Human capital accumulation among Native Americans : an empirical analysis of the national assessment of educational progress
Fischer, Stefanie Jane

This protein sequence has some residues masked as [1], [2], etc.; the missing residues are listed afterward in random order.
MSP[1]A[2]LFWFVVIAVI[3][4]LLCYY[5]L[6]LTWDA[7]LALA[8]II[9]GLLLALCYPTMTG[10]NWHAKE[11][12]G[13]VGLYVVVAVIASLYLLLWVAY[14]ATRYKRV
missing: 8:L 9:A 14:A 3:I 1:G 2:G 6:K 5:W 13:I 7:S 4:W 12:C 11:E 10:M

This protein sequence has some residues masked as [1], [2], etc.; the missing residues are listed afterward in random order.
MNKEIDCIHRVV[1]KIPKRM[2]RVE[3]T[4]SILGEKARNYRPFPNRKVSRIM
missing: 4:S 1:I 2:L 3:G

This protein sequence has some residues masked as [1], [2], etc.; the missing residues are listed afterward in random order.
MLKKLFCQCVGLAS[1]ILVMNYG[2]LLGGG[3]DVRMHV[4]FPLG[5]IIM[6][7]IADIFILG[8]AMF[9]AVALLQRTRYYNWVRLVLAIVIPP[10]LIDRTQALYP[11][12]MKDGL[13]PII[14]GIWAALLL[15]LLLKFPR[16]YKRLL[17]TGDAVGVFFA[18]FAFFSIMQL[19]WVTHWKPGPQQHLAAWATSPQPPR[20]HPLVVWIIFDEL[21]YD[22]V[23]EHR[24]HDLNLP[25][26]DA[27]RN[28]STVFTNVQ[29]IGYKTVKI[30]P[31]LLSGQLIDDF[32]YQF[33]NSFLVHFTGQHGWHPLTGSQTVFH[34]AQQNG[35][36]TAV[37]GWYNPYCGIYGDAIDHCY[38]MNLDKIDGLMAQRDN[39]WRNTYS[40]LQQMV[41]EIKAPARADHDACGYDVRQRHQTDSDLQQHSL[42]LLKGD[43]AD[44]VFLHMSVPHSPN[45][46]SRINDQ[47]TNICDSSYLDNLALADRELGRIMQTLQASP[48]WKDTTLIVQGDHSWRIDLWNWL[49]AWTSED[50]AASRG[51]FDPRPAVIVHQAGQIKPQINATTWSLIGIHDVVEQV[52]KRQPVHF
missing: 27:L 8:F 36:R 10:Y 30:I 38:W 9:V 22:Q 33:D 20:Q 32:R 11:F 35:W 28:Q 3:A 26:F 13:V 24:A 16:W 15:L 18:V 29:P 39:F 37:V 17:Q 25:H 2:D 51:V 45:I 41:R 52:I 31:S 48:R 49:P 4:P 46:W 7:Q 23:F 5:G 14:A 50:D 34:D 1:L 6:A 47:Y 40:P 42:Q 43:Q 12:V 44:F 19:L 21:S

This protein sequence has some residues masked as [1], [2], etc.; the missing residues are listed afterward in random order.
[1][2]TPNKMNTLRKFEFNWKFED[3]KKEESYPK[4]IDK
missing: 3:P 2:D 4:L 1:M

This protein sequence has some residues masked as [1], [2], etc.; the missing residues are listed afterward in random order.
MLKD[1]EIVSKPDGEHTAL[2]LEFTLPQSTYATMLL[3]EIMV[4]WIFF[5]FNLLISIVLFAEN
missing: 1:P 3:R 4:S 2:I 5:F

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Native Americans have low levels of human capital accumulation. In 2005, only 21% scored at the proficient level on the NAEP math test compared with 37% of all other test takers. One cause of their low human capital accumulation may be factors that commonly explain low academic performance among other minority groups within the United States, such as school quality and family background. Alternatively, Native American students may perform low academically due to factors that are unique to this population such as living on Native land or the political institutions that govern them. This paper will empirically examine Native American students' human capital accumulation decisions. Using data from the National Assessment of Educational Progress (NAEP), I find Native American students residing on Native land score 1/4 of a standard deviation lower on the math assessment than Native American students living off Native land, with no other controls added. After controlling for other area characteristics, family background, peer effects and school resources, the effect of living on Native land is not statistically significant in explaining test scores. Family background and peer effects explain most of the variation in Native American students' human capital accumulation decision. Students who identify with the white peer group score 1/5 of a standard deviation higher than students who identify with the Native American peer group. Although legal institutions do not explain student test scores, they do appear to affect students' attendance. Students living in areas under tribal jurisdiction are 13% more likely to miss a week or more of school in a month, ceteris paribus.